42. Hu N, Hu M, Duan R, et al. Increased levels of fatty acids contributed to induction of hepatic CYP3A4 activity induced by diabetes - in vitro evidence from HepG2 cell and Fa2N-4 cell lines. J Pharmacol Sci 2014;124(4):433–44.

43. 43. Vignati L, Turlizzi E, Monaci S, et al. An in vitro approach to detect metabolite toxicity due to CYP3A4 dependent bioactivation of xenobiotics. Toxicology 2005;216(2-3):154–67.

44. van Herwaarden AE, Wagenaar E, van der Kruijssen CM, et al. Knockout of cytochrome P450 3A yields new mouse models for understanding xenobiotic metabolism. J Clin Investigat 2007;117(11):3583–92.

45. Lee BS, So WY, Kim SH, et al. Expression profiles of cytochrome P450s following swimming exercise in aging rats. J Men’s Health 2017;13(2):e25–e33.

46. Lee BS, So WY, Chung WY. Suppression of expression levels of constitutive androstane receptor by moderate exercise in BALB/c nude mice with breast cancer. Iran J Pub Health 2017;46(8):1154–55.

47. Jaffe CA, Ocampo-Lim B, Guo W, et al. Regulatory mechanisms of growth hormone secretion are sexu-ally dimorphic. J Clin Investig 1998;102(1):153–64.

48. Park SH, Liu X, Hennighausen L, et al. Distinctive roles of STAT5a and STAT5b in sexual dimorphism of hepatic P450 gene expression: impact of STAT5a gene disruption. J Biol Chem 1999;274(11):7421–30.

49. Waxman DJ, LeBlanc GA, Morrissey JJ, et al. Adult male-specific and neonatally programmed rat hepatic 

P- 450 forms RLM2 and 2a are not dependent on pul-satile plasma growth hormone for expression. J Biol Chem 1988;263(23):11396–406.

50. Robertson GR, Farrell GC, Liddle C. Sexually dimor-phic expression of rat CYP3A9 and CYP3A18 genes is regulated by growth hormone. Biochem Biophys Res Commun 1998;242(1):57–60.

51. Kawai M, Bandiera SM, Chang TK, et al. Growth hormone regulation and developmental expression of rat hepatic CYP3A18, CYP3A9 and CYP3A2. Biochem Pharmacol 2000;59(10):1277–87.

52. Sakuma T, Endo Y, Mashino M, et al. Regulation of the expression of two female-predominant CYP3A mRNAs (CYP3A41 and CYP3A44) in mouse liver by sex and growth hormones. Arch Biochem Biophys 2002;40492:234–42.

53. Cheung C, Yu AM, Chen CS, et al. Growth hormone determines sexual dimorphism of hepatic cytochrome P450 3A4 expression in transgenic mice. J Pharmacol Exp Ther 2006;316(3):1328–34.

54. van den Berg G, Veldhuis JD, Frolich M, et al. An amplitude-specific divergence in the pulsatile mode of growth hormone (GH) secretion underlies the gender difference in mean GH concentrations in men and premenopausal women. J Clin Endocrinol Metab 1996;81(7):2460–67.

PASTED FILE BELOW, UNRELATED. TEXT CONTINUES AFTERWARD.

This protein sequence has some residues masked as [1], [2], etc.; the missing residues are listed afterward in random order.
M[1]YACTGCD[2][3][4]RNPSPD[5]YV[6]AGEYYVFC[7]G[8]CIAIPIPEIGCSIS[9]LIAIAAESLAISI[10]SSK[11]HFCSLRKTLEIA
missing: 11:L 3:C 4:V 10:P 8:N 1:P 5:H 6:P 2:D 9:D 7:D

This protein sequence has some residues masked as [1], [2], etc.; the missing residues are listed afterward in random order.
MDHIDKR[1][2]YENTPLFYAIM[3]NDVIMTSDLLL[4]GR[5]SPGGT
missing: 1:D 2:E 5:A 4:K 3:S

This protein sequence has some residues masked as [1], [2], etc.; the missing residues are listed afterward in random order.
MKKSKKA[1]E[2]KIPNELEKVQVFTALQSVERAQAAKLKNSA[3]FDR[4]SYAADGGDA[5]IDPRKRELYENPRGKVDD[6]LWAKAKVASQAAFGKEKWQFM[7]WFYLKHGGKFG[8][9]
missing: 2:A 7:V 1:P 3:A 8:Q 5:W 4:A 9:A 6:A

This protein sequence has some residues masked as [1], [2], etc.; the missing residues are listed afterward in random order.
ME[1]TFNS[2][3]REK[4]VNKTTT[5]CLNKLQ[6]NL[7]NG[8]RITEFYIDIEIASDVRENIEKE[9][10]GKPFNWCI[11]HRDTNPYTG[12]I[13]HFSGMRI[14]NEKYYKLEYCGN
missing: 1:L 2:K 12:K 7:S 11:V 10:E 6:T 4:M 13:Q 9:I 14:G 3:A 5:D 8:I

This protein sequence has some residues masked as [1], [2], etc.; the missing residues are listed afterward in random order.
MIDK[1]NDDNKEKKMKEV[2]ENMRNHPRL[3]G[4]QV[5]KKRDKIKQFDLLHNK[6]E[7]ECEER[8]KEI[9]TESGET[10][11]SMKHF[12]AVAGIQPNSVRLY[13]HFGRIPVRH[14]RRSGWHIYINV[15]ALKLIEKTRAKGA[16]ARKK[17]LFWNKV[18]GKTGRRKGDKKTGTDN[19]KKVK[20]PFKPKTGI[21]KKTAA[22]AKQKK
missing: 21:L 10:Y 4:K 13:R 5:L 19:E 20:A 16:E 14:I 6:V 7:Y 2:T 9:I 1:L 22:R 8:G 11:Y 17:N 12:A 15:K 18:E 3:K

55. Hashimoto M, Kobayashi K, Watanabe M, et al. Knockout of mouse Cyp3a gene enhances synthesis of cholesterol and bile acid in the liver. J Lipid Res 2013;54(8):2060–68.

Abstracted / indexed in

Science Citation Index Expanded (SciSearch) Created as SCI in 1964, Science Citation Index Expanded now indexes over 9,200 of the world’s most impactful journals across 178 scientific disciplines. More than 53 million records and 1.18 billion cited references date back from 1900 to present.

Journal Citation Reports/Science Edition Journal Citation Reports/Science Edition aims to evaluate a journal’s value from multiple perspectives including the journal impact factor, descriptive data about a journal’s open access content as well as contributing authors, and provide readers a transparent and publisher-neutral data & statistics information about the journal.

Directory of Open Access Journals (DOAJ) DOAJ is a unique and extensive index of diverse open access journals from around the world, driven by a growing community, committed to ensuring quality content is freely available online for everyone.

SCImago The SCImago Journal & Country Rank is a publicly available portal that includes the journals and country scientific indicators developed from the information contained in the Scopus® database (Elsevier B.V.)

Publication Forum - JUFO (Federation of Finnish Learned Societies) Publication Forum is a classification of publication channels created by the Finnish scientific community to support the quality assessment of academic research.

Scopus: CiteScore 0.7 (2022) Scopus is Elsevier's abstract and citation database launched in 2004. Scopus covers nearly 36,377 titles (22,794 active titles and 13,583 Inactive titles) from approximately 11,678 publishers, of which 34,346 are peer-reviewed journals in top-level subject fields: life sciences, social sciences, physical sciences and health sciences.

Norwegian Register for Scientific Journals, Series and Publishers Search for publication channels (journals, series and publishers) in the Norwegian Register for Scientific Journals, Series and Publishers to see if they are considered as scientific. (https://kanalregister.hkdir.no/publiseringskanaler/Forside).

Submission Turnaround Time

Conferences

Top